Photo of Whimsical Indoor Setting
Photo by Kate Russell. Courtesy of Meow Wolf.

Meow Wolf Is Opening a Meta Movie Theater in LA

The anarchic art collective is bringing its next surreal dream world to life inside a Los Angeles movie theater.

DoubleBlind Mag

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Lovers of Burning Man-esque psychedelic spectacles, rejoice: The absurdist art playground known as Meow Wolf is opening a new location in Los Angeles. Expected to arrive in 2026, Meow Wolf’s Los Angeles edition will find its home in a movie theater complex at Howard Hughes LA, a sprawling mall on LA’s Westside. While the rest of the multiplex will remain open to moviegoers, Meow Wolf’s permanent exhibition will whisk visitors into a dream world full of cinematic references.

“It’s a little meta. This is a storytelling space about storytelling,” co-founder Sean Di Ianni, 39, who is overseeing the LA edition, told the Los Angeles Times

Meow Wolf Los Angeles will be the company’s sixth offshoot, following another permanent exhibition slated to land in Houston in 2025, and existing locations in Denver, Las Vegas, Fort Worth, and Sante Fe. 

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Meow Wolf began in 2008 as an anarchic collective of Sante Fe artists who bonded out of a mutual feeling that they didn’t belong in traditional art galleries or museums. “We felt like there was this apparatus of gatekeeping that was keeping us out of the art world,” said co-founder Vince Kadlubek in the 2018 documentary Meow Wolf: Origin Story

After picking the name “Meow Wolf” out of a hat, the group of artists started creating elaborate installations together in a collaborative art-making process, building surreal and visually maximalist environments out of repurposed junk and donated items—often, with at least one member tripping on psychedelic drugs. Rather than appoint team leaders, the collective was steered by a chaotic, non-hierarchical, and radically inclusive organizational structure that operated by collective consensus. “We were sort of Santa Fe’s orphans of neglect,” said fellow co-founder Quinn Tincher in the documentary. 

The collective’s first permanent installation, House of Eternal Return, was built by 135 artists in a former bowling alley in Santa Fe, with Game of Thrones mastermind George R.R. Martin as the main investor. Opening in 2016, it was a smash success, attracting millions of visitors who embraced the off-kilter creativity of this “weirder than Disneyland” amusement park. In the years since, Meow Wolf has morphed into a multi-million dollar, VC-funded corporation; its Denver location, which opened in 2021, cost a whopping $60 million and remains a must-see immersive art attraction popular amongst both trippy art enthusiasts and families with young children.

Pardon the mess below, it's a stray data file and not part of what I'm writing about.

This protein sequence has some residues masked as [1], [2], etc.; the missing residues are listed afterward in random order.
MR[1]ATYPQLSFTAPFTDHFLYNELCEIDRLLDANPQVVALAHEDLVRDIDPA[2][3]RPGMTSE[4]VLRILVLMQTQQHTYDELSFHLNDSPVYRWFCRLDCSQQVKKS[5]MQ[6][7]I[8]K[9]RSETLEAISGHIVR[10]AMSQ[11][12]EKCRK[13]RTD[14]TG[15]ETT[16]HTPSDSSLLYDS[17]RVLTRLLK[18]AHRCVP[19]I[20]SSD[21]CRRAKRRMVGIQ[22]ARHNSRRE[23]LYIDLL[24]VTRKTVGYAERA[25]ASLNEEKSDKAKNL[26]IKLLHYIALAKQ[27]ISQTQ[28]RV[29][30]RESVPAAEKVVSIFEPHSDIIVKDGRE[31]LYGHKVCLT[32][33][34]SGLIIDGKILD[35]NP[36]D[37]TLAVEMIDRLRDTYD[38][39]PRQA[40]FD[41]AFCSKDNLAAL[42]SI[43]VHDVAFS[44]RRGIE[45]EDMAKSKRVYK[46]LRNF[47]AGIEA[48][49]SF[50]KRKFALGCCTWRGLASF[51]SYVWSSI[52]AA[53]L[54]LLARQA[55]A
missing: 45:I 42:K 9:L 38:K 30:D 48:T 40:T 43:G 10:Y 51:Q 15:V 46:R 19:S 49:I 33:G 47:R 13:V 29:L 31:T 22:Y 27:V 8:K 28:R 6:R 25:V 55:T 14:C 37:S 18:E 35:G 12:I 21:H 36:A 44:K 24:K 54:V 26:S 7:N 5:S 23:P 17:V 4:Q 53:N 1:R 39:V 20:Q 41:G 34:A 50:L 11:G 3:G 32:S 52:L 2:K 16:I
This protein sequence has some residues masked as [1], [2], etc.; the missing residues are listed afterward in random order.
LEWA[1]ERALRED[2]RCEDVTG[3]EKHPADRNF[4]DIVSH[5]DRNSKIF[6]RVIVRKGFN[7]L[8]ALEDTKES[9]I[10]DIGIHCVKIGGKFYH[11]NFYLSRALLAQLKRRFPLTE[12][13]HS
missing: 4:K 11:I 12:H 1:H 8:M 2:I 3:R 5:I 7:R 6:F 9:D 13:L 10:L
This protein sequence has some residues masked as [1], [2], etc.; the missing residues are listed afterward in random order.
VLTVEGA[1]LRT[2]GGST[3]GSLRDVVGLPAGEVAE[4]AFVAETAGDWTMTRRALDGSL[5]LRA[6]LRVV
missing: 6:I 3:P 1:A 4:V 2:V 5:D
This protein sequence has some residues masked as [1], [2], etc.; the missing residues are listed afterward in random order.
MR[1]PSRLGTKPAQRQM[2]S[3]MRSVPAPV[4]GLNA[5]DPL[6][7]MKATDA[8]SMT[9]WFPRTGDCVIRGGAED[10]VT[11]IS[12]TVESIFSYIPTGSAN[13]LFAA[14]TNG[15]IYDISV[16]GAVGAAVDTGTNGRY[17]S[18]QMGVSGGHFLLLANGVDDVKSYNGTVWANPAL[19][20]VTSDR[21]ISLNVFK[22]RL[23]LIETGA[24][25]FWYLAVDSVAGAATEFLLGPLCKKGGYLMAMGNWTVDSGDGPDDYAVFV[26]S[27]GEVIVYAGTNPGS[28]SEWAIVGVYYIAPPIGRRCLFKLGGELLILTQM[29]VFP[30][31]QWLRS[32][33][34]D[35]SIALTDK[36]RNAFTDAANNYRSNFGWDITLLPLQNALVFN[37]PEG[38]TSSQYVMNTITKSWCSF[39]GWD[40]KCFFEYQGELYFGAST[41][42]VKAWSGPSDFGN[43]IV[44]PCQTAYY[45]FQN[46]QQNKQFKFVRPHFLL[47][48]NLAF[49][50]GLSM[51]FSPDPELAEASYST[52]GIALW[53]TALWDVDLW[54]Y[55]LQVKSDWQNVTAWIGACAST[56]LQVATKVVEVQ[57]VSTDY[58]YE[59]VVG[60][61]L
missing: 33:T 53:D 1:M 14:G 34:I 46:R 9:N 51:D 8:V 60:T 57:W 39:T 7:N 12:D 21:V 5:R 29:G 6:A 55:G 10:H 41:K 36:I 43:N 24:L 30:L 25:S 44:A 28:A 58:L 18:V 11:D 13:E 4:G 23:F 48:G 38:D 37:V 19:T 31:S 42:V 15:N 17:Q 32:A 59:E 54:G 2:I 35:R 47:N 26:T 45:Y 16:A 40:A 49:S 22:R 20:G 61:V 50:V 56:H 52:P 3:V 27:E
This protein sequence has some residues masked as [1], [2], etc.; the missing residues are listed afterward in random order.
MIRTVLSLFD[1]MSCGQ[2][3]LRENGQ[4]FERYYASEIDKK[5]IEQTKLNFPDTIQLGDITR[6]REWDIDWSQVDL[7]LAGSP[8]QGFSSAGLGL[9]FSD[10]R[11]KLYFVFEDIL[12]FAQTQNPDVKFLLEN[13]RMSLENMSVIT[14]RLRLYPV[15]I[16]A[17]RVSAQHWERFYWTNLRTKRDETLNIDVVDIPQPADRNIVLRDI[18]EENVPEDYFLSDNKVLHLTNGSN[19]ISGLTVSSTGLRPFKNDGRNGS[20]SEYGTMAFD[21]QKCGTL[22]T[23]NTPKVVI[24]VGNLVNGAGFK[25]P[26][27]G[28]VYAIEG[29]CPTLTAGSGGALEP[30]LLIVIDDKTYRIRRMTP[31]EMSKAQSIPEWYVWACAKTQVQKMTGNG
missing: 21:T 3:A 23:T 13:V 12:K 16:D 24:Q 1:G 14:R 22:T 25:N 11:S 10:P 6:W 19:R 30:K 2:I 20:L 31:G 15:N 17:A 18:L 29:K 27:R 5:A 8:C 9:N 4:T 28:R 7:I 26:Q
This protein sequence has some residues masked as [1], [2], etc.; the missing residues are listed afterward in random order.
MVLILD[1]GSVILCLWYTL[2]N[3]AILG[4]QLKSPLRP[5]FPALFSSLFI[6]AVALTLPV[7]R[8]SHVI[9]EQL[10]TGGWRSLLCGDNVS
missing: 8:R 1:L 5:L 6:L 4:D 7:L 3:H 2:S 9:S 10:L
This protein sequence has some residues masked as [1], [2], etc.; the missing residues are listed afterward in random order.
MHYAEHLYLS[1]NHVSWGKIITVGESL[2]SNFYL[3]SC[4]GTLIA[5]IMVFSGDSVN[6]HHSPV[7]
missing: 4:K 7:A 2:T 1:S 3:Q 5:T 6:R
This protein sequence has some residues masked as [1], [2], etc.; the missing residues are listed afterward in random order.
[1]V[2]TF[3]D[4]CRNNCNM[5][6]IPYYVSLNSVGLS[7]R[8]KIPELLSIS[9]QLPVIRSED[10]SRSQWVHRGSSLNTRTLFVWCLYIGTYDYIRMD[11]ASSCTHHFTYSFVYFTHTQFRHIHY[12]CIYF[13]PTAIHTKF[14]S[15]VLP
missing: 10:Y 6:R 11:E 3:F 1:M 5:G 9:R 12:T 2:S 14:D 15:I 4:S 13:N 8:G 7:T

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As the company has continued to professionalize over the years, leaving behind its DIY roots in favor of becoming a certified B-corp answerable to a board, many have questioned if its anarchic and subversive spirit still lingers. 

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“The problem with Meow Wolf is that it is a supreme act of late-stage capitalism disguised through the collective’s mantra of the underdog as art savior,” the contemporary-art curator Erin Joyce infamously wrote in Hyperallergic, critiquing the company’s plan to open an art-themed hotel in Phoenix. (The project was later canceled.) 

Despite these criticisms, public enthusiasm for Meow Wolf’s brand of immersive entertainment has not wavered. And with the slated Los Angeles location, it’s clear that the company is leaning into the city’s mythos. In a press release, it declared: “Meow Wolf Los Angeles will encapsulate their signature style of maximalist fantasy woven together with a decidedly Angelino twist: cinematic mythos, mysterious eggs, absurd glitz, [and] the fantastical spells cast by Hollywood.”

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